Ireland must raise the smoking age to 21 if we are to continue cutting down on the number of young people picking up the habit, according to health experts.
A new report from the Royal College of Physicians of Ireland (RCPI) claims raising the minimum legal age for buying tobacco could reduce smoking among young people by up to one-quarter.
The authors warn that smoking is on the rise among teenage boys and, after “decades of progress,” tobacco reduction is now stagnating in Ireland.
The report notes that raising the age to 21 could lead to people picking up the habit later and as a result, reduce the number of people who smoke.
On Newstalk Breakfast this morning, Dr Garrett McGovern, Medical Director at the Priority Medical Clinic in Dundrum said he fully supports the call.
“I think we’re all in agreement on this one,” he said.
He said California and Hawaii raised the tobacco purchase age in recent years and saw a significant reduction in the number of cigarette packs sold each month.
According to the British Medical Journal, monthly sales of cigarette packs fell by between 13.1% - 18.2% after the age was raised.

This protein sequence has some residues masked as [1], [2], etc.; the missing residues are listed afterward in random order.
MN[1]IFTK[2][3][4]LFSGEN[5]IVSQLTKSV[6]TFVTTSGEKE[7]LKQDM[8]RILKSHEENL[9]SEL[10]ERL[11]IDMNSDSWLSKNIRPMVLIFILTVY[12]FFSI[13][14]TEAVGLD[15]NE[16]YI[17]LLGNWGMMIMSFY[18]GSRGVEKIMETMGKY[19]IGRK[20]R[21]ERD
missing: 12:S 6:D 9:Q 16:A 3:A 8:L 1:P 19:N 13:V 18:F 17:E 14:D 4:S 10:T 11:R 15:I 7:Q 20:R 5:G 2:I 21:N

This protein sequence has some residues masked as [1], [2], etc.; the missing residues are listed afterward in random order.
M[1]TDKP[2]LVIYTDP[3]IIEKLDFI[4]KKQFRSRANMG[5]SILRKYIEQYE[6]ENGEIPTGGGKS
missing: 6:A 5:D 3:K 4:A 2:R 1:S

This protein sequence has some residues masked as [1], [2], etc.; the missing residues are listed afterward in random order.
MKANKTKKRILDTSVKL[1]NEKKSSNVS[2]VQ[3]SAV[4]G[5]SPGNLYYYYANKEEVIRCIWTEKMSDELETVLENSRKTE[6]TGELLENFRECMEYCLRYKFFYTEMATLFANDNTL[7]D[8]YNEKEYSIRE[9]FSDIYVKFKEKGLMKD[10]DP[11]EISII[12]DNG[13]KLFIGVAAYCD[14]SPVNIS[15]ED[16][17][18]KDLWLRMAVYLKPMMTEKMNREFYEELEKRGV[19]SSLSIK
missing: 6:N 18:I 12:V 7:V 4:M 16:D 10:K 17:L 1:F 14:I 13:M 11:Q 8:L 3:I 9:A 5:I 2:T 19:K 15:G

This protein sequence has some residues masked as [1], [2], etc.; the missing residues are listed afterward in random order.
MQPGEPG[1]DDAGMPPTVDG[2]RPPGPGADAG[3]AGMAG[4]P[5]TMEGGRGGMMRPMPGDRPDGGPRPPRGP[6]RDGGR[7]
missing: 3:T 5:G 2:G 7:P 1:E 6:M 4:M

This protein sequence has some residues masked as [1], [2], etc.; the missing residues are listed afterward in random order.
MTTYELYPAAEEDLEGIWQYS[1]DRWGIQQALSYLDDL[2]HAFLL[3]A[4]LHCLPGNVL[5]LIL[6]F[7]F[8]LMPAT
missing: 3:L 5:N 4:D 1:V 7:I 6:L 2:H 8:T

He said Ireland should do everything it can to cut out smoking as soon as possible.
“Obviously, smokers will talk about civil liberties and stuff like that but I think generally speaking we are trying to move towards a tobacco-free Ireland,” he said.
“I mean we had all sorts of ambitious plans to do it by 2025 but I think the latest is 2037.
“I have to say we do need to get there. It is a fairly devastating habit in terms of the death toll and the health implications.”
Dr McGovern also called for new age limits on the sale of nicotine-based vape products in Ireland.
He noted that the idea that vaping is a gateway to smoking “probably isn’t really supported by evidence” – but said introducing an age limit could protect young people from picking up vaping as a habit.
The RCPI said increasing the age limit for smoking is “fundamental” to achieving Tobacco Free Ireland targets – including the aim of reducing smokers to 5% by 2025.
It said international modelling suggests that the age increase could reduce smoking rates by up to 25% among 15-17-year- olds and by up to 15% among 18-20-year-olds.
It also noted that a recent survey from the Irish Heart Foundation found that 71% of people over the age of 15 are in favour of increasing the smoking age.
It said 59% of current smokers and 64% of those who use tobacco products support the change.
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